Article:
Michael Bloomberg, Frequently Exhausted Champion of Civil Liberties


In a post at The Atlantic that I initially took to be a joke because it is headlined "Michael Bloomberg, Tireless Champion of Civil Liberties," Wendy Kaminer praises the New York mayor's support for the First Amendment, which she suggests outweighs the paternalistic meddling exemplified by his widely derided restrictions on soda servings. Kaminer is right that Bloomberg has taken admirable stances on freedom of speech:

When the MTA [Metropolitan Transportation Authority] was under court order to accept a series of provocative anti-Muslim ads in subway stations, Bloomberg shrugged: "I assume [they'll] do what the courts ordered them to do." [He also noted that "as Americans, we tolerate things that we find despicable."]

When other big-city, pro-gay-rights mayors threatened to bar Chick-fil-A from their domains, Bloomberg schooled them on free speech: "You really don't want to ask political beliefs or religious beliefs before you issue a permit. That's just not government's job." [Katherine Mangu-Ward noted his commendable remarks here.]

When 10 members of the New York City Council threatened to withdraw funding from Brooklyn College because it dared to sponsor a discussion of boycotts and sanctions against Israel, Bloomberg snorted, "If you want to go to a university where the government decides what kind of subjects are fit for discussion, I suggest you apply to a school in North Korea."

Bloomberg took a principled stand in each of these cases, defending people's right to say things with which he personally disagreed. Regarding the MTA ads (which actually condemned "jihad," as opposed to Muslims generally), his attitude was a notable improvement on the position taken by his immediate predecessor, Rudolph Giuliani, who famously asked the MTA to remove a New York magazine ad that (gently) mocked him from its buses. The result was a 1997 federal appeals court decision rejecting such content-based restrictions, which was cited by the federal judge who overturned the MTA's refusal to run the anti-jihad ads. Those ads, by the way, were sponsored by the American Freedom Defense Initiative, a group that conspicuously opposed construction of the so-called Ground Zero mosque. That was another First Amendment controversy in which Bloomberg distinguished himself, offering a stirring defense of religious freedom.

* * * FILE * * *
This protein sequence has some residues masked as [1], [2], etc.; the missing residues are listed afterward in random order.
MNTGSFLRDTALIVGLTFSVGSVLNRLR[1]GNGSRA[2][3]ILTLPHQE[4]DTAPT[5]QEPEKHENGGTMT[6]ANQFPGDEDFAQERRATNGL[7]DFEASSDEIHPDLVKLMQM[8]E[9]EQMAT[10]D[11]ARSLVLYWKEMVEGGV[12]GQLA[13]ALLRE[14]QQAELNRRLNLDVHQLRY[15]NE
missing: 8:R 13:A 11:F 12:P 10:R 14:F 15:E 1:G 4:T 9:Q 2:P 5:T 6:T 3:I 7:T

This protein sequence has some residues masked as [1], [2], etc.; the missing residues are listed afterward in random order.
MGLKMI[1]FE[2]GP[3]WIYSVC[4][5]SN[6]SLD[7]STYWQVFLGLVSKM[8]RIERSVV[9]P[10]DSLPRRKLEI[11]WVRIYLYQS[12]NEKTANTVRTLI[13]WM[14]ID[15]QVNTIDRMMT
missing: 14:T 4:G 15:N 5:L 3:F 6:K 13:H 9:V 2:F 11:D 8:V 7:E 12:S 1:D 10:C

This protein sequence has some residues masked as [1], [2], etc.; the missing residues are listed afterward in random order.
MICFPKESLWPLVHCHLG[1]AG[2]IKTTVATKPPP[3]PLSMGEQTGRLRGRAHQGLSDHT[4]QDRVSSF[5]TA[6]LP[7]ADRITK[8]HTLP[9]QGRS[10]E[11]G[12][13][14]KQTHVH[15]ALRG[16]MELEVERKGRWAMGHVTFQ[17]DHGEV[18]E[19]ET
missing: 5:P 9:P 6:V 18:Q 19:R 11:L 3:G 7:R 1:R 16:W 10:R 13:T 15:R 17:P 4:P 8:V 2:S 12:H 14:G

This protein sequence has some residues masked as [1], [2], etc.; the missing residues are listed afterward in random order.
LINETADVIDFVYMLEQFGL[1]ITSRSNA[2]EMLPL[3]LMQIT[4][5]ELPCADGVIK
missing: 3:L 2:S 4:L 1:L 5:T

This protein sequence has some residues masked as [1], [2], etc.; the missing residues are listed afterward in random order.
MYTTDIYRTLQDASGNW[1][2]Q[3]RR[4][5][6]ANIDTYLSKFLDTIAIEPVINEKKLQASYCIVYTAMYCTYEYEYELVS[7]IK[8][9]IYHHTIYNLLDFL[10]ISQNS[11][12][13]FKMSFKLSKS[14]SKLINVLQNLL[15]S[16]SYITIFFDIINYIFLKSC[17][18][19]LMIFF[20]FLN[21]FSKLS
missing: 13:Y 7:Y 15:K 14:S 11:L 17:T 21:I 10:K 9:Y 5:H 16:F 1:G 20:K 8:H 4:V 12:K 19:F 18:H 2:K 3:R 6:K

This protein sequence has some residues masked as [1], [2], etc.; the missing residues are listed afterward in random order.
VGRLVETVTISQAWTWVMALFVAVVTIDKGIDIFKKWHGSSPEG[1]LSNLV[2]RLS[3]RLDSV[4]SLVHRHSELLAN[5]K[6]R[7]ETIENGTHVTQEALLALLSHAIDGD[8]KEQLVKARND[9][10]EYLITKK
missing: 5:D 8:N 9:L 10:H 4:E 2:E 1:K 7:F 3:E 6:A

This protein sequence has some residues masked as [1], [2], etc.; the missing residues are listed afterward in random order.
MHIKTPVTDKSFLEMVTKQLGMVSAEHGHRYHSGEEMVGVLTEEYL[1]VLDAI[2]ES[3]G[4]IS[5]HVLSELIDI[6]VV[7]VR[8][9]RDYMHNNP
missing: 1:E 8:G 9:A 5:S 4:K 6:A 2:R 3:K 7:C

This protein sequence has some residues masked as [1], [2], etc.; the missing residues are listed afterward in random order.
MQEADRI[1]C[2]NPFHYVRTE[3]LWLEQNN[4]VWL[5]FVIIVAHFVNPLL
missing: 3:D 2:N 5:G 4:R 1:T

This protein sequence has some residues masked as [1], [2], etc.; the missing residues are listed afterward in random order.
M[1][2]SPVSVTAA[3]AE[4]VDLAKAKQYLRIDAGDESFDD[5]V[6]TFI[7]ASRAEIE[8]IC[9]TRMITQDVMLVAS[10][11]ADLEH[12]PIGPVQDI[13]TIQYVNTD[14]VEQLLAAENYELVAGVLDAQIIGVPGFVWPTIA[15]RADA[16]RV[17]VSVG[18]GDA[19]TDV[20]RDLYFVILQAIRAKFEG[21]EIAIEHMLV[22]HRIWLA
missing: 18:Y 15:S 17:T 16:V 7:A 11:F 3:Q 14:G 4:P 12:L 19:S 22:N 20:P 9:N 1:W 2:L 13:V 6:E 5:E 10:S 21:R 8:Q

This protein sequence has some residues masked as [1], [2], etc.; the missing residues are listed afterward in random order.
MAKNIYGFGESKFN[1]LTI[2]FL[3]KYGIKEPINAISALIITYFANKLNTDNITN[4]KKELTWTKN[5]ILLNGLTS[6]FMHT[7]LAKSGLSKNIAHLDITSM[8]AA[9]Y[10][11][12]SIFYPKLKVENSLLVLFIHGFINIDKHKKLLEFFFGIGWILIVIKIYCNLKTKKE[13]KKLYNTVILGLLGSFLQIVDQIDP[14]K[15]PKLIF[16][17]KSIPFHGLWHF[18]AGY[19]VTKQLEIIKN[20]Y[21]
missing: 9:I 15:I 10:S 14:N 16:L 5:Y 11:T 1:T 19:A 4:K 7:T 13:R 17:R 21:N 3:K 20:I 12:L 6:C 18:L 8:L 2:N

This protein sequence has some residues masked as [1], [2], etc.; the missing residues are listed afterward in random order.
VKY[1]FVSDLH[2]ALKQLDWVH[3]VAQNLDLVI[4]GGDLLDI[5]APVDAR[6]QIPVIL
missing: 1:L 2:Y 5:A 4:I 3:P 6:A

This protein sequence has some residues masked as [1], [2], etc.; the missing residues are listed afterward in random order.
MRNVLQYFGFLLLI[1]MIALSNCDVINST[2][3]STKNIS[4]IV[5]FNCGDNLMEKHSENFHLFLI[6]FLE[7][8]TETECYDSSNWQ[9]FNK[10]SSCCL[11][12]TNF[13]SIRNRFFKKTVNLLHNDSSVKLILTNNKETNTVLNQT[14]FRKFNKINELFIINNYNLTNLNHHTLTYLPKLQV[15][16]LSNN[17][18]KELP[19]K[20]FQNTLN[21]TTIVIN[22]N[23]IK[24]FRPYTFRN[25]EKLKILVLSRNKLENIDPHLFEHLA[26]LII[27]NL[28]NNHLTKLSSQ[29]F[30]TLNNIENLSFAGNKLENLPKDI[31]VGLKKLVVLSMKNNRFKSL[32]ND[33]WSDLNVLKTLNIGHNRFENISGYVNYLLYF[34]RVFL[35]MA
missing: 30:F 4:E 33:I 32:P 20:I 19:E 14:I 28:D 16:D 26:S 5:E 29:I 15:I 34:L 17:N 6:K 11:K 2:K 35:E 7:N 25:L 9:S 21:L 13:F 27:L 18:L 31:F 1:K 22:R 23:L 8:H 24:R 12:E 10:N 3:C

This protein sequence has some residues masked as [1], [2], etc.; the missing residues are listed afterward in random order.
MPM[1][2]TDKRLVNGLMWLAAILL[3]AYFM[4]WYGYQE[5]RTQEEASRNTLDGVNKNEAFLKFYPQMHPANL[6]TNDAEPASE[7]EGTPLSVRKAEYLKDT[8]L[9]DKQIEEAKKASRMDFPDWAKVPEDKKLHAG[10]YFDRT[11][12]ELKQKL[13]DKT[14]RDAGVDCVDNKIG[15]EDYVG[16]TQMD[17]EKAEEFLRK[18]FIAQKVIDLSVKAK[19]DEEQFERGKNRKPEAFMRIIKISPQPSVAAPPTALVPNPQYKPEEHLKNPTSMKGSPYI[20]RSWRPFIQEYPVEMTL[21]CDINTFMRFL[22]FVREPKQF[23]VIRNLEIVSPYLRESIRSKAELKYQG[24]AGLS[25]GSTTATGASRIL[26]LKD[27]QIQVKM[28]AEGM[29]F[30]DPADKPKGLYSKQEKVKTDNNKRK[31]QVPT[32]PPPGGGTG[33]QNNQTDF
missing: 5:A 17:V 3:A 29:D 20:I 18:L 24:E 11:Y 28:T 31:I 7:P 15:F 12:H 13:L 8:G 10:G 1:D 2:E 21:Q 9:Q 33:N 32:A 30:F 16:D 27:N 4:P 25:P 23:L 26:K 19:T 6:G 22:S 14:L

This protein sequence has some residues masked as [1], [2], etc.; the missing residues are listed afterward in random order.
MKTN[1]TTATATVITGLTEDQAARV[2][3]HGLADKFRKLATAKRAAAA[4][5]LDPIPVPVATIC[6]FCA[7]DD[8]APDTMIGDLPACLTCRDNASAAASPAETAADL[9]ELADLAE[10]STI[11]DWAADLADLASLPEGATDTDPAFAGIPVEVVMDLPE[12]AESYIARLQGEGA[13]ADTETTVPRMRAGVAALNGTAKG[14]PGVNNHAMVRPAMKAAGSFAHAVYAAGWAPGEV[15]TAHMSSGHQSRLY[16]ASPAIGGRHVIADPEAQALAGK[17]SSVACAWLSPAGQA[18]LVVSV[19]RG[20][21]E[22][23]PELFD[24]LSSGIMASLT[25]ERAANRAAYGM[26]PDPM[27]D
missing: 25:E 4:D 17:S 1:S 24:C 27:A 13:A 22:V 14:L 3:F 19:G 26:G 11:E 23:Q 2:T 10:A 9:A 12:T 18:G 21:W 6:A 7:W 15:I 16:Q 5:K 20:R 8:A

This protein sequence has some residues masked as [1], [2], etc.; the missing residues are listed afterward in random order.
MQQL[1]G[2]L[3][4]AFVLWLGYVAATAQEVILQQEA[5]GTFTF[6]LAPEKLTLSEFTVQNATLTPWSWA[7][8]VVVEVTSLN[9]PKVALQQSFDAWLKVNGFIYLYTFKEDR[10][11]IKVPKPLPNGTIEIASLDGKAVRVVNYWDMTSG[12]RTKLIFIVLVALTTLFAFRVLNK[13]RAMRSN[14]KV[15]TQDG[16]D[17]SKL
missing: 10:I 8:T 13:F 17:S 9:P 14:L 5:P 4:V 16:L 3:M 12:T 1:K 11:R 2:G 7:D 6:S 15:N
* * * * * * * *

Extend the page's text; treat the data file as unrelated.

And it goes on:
In light of these examples, "Michael Bloomberg, Defender of the First Amendment" would have been an apt title for Kaminer's post. But even if you don't count the right to control what goes into your body as a civil liberty, "Michael Bloomberg, Tireless Champion of Civil Liberties" goes way too far. As Kaminer concedes, Bloomberg has not been a very good friend to the rest of the Bill of Rights. A founder of Mayors Against Illegal Guns and a funder of pro-gun-control candidates, he has never met a firearm restriction he did not like, which certainly casts doubt on his commitment to defending the Second Amendment. Nor is he a fan of the Fifth Amendment's protections for property rights, to judge by his vigorous defense of broad eminent domain powers. But the biggest problem with any attempt to portray Bloomberg as a champion of civil liberties is his obvious lack of enthusiasm for the Fourth Amendment.

Bloomberg, despite his own youthful enjoyment of cannabis, has presided over a huge surge in arrests for "public display" of marijuana, many of them illegal because the pot came into open view only as a result of police intervention. After Gov. Andrew Cuomo took on the issue last year, Bloomberg suddenly voiced support for decriminalizing public display, which he falsely claimed would be consistent with current police practices. And as Kaminer notes, civil libertarians "deplore his defense of repressive stop-and-frisk policies." That defense has been notable not only because Bloomberg always comes down on the side of more police power but because the billionaire Harvard MBA dismisses anyone who disagrees with him as a pointy-headed pontificator insulated from the reality of the streets. Bloomberg implicitly concedes that New York cops routinely stop and frisk people without the "reasonable suspicion" that the Supreme Court has said is required by the Fourth Amendment. He just doesn't think such legal niceties matter when you're fighting crime. "Tireless Champion of Civil Liberties"? Not so much.

So is Kaminer kidding after all? Her hyperbole may have been a deliberate attempt to lure outraged Bloomberg critics, in which case I totally fell for it.